Runtime runtime = Runtime.getRuntime();
Process process = runtime.exec("sha256sum", new String[0]);
try (OutputStream out = process.getOutputStream();
     InputStream fin = new FileInputStream("sample.png");) {
    byte[] bytes = new byte[2048];
    int len;
    while ((len = fin.read(bytes)) != -1) {
	out.write(bytes, 0, len);
    }
}

try (InputStream in = process.getInputStream();) {
    byte[] bytes = new byte[2048];
    int len;
    while ((len = in.read(bytes)) != -1) {
	System.out.write(bytes, 0, len);
    }
}

// prints:
dac592632f7f2e4a4650f0593a4186691543faa931fc57df4647861567f272e2 -

While the above code writes and reads from the child in a single thread, this is generally not a good idea. It works for this simple case but for more complex scenarios, you need to use separate threads for the read and write blocks. We discuss this in the next part of this guide.

6. Terminating a Process

Starting up a child process is all fine and dandy, now how about terminating it? You can use Process.destroy() to request termination nicely and Process.destroyForcibly() to kill a child process.

In the following example code, a child process is started with “cat” which just waits for the parent process to write something. However, the code below does not write anything and just attempts to read data. Which is not going to happen. So we have a separate thread which waits for 5 secs and attempts to destroy the child. And if that does not work, it kills the child process. Adios, son!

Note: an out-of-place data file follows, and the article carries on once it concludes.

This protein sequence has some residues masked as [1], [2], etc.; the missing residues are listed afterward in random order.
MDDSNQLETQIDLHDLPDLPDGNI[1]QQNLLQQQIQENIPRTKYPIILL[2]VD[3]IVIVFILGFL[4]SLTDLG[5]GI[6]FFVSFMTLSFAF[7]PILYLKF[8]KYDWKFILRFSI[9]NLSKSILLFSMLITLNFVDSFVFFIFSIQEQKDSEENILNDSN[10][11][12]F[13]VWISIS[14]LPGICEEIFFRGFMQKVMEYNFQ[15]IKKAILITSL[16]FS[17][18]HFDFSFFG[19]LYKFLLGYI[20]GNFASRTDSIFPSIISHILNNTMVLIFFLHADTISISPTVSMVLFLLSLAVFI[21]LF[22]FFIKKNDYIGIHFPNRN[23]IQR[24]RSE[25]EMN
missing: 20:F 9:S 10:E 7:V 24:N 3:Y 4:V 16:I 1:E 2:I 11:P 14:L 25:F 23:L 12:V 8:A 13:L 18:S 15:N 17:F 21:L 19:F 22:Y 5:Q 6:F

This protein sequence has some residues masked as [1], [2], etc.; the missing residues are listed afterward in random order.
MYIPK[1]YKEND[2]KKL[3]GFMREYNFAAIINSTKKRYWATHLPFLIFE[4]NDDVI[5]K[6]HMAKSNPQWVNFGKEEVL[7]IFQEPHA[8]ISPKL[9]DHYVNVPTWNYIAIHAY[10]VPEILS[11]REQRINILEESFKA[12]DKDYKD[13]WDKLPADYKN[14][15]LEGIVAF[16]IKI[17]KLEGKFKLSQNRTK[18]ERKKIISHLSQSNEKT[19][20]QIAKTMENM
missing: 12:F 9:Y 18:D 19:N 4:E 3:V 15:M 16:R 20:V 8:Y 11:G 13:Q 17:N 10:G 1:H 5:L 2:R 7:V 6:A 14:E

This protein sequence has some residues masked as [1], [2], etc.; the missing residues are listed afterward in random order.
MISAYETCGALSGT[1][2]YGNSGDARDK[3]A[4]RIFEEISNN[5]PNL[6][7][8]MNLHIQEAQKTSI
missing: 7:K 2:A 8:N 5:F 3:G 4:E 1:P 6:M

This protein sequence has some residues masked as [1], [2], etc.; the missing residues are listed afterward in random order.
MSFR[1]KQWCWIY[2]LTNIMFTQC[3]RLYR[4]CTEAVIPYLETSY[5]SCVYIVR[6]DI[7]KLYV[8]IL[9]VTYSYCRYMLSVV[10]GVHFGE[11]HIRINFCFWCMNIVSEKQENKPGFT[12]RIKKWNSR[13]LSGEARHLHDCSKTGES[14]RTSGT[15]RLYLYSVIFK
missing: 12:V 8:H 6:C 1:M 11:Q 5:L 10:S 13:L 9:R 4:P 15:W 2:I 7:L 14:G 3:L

Runtime runtime = Runtime.getRuntime();
Process process = runtime.exec("cat", new String[0]);
ExecutorService esvc = Executors.newCachedThreadPool();
Runnable reader = () -> {
    try (InputStream in = process.getInputStream();) {
        byte[] bytes = new byte[2048];
        int len;
        while ((len = in.read(bytes)) != -1) {
            System.out.write(bytes, 0, len);
        }
    } catch(java.io.IOException ex) {
        System.err.println(ex.getMessage());
    }
};
esvc.submit(reader);
        
Runnable waiter = () -> {
    try {
        System.out.println("Waiting for process exit ..");
        if ( process.waitFor(5, TimeUnit.SECONDS) ) {
            System.out.println("Process exited with: " +
                               process.exitValue());
        } else {
            System.out.println("Process has not exited .. destroying");
            process.destroy();
            if ( process.waitFor(5, TimeUnit.SECONDS) ) {
                System.out.println("Destruction .. exit code: " +
                                   process.exitValue());
            } else {
                System.out.println("Attempting forcible destruction ..");
                process.destroyForcibly();
                if ( process.waitFor(5, TimeUnit.SECONDS) )
                    System.out.println("Process forcibly destroyed .. exit code: " + process.exitValue());
            }
        }
    } catch(InterruptedException ex) {}
};
esvc.submit(waiter).get();
esvc.shutdown();

Summary

Runtime can be used to create a native OS process from inside java. Input and output streams are provided for reading its output and writing data to it. Its environment should probably be explicitly set to avoid passing all parent environment variables. The process can be terminated at any time by calling destroy().